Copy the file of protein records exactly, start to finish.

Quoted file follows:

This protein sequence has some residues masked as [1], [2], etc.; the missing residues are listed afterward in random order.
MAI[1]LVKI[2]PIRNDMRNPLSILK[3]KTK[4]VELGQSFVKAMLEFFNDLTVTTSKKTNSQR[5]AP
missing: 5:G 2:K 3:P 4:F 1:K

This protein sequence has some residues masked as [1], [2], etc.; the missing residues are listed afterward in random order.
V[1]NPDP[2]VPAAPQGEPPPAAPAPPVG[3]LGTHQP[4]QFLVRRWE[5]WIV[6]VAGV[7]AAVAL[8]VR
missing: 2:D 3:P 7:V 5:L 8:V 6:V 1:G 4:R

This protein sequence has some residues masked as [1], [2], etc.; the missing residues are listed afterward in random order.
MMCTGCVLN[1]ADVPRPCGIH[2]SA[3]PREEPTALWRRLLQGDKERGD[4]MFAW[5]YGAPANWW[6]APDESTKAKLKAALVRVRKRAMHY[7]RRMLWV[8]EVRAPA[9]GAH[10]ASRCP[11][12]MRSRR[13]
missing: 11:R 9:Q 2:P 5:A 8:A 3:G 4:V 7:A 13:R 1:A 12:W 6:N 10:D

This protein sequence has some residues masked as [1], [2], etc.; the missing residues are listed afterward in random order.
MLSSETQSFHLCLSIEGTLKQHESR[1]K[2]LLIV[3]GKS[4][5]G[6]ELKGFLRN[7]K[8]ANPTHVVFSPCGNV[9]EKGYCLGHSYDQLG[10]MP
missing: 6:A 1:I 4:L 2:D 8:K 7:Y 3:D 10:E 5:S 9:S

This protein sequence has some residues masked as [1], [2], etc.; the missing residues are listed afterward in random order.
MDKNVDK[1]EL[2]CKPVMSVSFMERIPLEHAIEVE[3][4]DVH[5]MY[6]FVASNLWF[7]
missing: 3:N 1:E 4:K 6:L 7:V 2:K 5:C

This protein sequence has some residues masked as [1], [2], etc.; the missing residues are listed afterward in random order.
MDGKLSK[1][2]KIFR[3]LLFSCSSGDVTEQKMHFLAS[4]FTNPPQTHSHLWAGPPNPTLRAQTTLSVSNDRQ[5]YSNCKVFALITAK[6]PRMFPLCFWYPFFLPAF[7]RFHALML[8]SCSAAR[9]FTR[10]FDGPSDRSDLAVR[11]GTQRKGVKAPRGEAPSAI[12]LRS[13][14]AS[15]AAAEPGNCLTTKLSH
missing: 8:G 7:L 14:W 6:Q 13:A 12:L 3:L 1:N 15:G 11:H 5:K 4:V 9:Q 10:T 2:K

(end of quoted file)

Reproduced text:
This protein sequence has some residues masked as [1], [2], etc.; the missing residues are listed afterward in random order.
MAI[1]LVKI[2]PIRNDMRNPLSILK[3]KTK[4]VELGQSFVKAMLEFFNDLTVTTSKKTNSQR[5]AP
missing: 5:G 2:K 3:P 4:F 1:K

This protein sequence has some residues masked as [1], [2], etc.; the missing residues are listed afterward in random order.
V[1]NPDP[2]VPAAPQGEPPPAAPAPPVG[3]LGTHQP[4]QFLVRRWE[5]WIV[6]VAGV[7]AAVAL[8]VR
missing: 2:D 3:P 7:V 5:L 8:V 6:V 1:G 4:R

This protein sequence has some residues masked as [1], [2], etc.; the missing residues are listed afterward in random order.
MMCTGCVLN[1]ADVPRPCGIH[2]SA[3]PREEPTALWRRLLQGDKERGD[4]MFAW[5]YGAPANWW[6]APDESTKAKLKAALVRVRKRAMHY[7]RRMLWV[8]EVRAPA[9]GAH[10]ASRCP[11][12]MRSRR[13]
missing: 11:R 9:Q 2:P 5:A 8:A 3:G 4:V 7:A 13:R 1:A 12:W 6:N 10:D

This protein sequence has some residues masked as [1], [2], etc.; the missing residues are listed afterward in random order.
MLSSETQSFHLCLSIEGTLKQHESR[1]K[2]LLIV[3]GKS[4][5]G[6]ELKGFLRN[7]K[8]ANPTHVVFSPCGNV[9]EKGYCLGHSYDQLG[10]MP
missing: 6:A 1:I 4:L 2:D 8:K 7:Y 3:D 10:E 5:S 9:S

This protein sequence has some residues masked as [1], [2], etc.; the missing residues are listed afterward in random order.
MDKNVDK[1]EL[2]CKPVMSVSFMERIPLEHAIEVE[3][4]DVH[5]MY[6]FVASNLWF[7]
missing: 3:N 1:E 4:K 6:L 7:V 2:K 5:C

This protein sequence has some residues masked as [1], [2], etc.; the missing residues are listed afterward in random order.
MDGKLSK[1][2]KIFR[3]LLFSCSSGDVTEQKMHFLAS[4]FTNPPQTHSHLWAGPPNPTLRAQTTLSVSNDRQ[5]YSNCKVFALITAK[6]PRMFPLCFWYPFFLPAF[7]RFHALML[8]SCSAAR[9]FTR[10]FDGPSDRSDLAVR[11]GTQRKGVKAPRGEAPSAI[12]LRS[13][14]AS[15]AAAEPGNCLTTKLSH
missing: 8:G 7:L 14:W 6:Q 13:A 12:L 3:L 1:N 15:G 11:H 5:K 4:V 9:Q 10:T 2:K